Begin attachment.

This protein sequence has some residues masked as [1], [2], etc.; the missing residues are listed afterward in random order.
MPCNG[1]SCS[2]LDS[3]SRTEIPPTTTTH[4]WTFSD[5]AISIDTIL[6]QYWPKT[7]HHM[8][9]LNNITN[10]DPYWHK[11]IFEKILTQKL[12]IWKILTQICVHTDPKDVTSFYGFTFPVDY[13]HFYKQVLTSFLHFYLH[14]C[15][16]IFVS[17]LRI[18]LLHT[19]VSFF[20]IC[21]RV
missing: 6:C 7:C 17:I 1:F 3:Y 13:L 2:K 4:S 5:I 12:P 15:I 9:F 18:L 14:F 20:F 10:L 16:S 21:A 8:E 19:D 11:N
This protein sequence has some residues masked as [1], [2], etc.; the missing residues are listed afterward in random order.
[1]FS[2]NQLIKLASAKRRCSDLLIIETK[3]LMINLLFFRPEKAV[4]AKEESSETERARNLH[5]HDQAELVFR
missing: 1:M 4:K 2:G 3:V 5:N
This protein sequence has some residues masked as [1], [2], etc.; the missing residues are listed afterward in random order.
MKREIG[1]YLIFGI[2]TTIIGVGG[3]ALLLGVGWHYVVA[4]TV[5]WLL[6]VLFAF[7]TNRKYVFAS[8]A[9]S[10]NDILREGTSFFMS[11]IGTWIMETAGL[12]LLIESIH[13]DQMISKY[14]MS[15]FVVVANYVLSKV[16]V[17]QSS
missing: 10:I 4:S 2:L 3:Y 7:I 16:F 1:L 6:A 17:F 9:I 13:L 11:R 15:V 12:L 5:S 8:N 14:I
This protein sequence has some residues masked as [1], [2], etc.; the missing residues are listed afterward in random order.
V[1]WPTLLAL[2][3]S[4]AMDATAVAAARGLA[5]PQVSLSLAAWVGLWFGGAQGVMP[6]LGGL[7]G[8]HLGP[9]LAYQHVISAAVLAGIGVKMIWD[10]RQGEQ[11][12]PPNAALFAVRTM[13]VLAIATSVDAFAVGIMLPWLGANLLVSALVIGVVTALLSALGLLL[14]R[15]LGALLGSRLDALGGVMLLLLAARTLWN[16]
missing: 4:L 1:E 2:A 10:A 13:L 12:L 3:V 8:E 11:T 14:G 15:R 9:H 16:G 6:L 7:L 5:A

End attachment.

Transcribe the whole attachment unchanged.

This protein sequence has some residues masked as [1], [2], etc.; the missing residues are listed afterward in random order.
MPCNG[1]SCS[2]LDS[3]SRTEIPPTTTTH[4]WTFSD[5]AISIDTIL[6]QYWPKT[7]HHM[8][9]LNNITN[10]DPYWHK[11]IFEKILTQKL[12]IWKILTQICVHTDPKDVTSFYGFTFPVDY[13]HFYKQVLTSFLHFYLH[14]C[15][16]IFVS[17]LRI[18]LLHT[19]VSFF[20]IC[21]RV
missing: 6:C 7:C 17:I 1:F 3:Y 13:L 2:K 4:S 5:I 12:P 15:I 9:F 18:L 14:F 20:F 10:L 16:S 21:A 8:E 19:D 11:N
This protein sequence has some residues masked as [1], [2], etc.; the missing residues are listed afterward in random order.
[1]FS[2]NQLIKLASAKRRCSDLLIIETK[3]LMINLLFFRPEKAV[4]AKEESSETERARNLH[5]HDQAELVFR
missing: 1:M 4:K 2:G 3:V 5:N
This protein sequence has some residues masked as [1], [2], etc.; the missing residues are listed afterward in random order.
MKREIG[1]YLIFGI[2]TTIIGVGG[3]ALLLGVGWHYVVA[4]TV[5]WLL[6]VLFAF[7]TNRKYVFAS[8]A[9]S[10]NDILREGTSFFMS[11]IGTWIMETAGL[12]LLIESIH[13]DQMISKY[14]MS[15]FVVVANYVLSKV[16]V[17]QSS
missing: 10:I 4:S 2:L 3:Y 7:I 16:F 1:L 6:A 17:F 9:I 13:L 11:R 15:V 12:L 5:S 8:N 14:I
This protein sequence has some residues masked as [1], [2], etc.; the missing residues are listed afterward in random order.
V[1]WPTLLAL[2][3]S[4]AMDATAVAAARGLA[5]PQVSLSLAAWVGLWFGGAQGVMP[6]LGGL[7]G[8]HLGP[9]LAYQHVISAAVLAGIGVKMIWD[10]RQGEQ[11][12]PPNAALFAVRTM[13]VLAIATSVDAFAVGIMLPWLGANLLVSALVIGVVTALLSALGLLL[14]R[15]LGALLGSRLDALGGVMLLLLAARTLWN[16]
missing: 4:L 1:E 2:A 10:A 13:L 12:L 3:V 8:E 11:T 14:G 15:R 9:H 16:G 6:L 7:L 5:A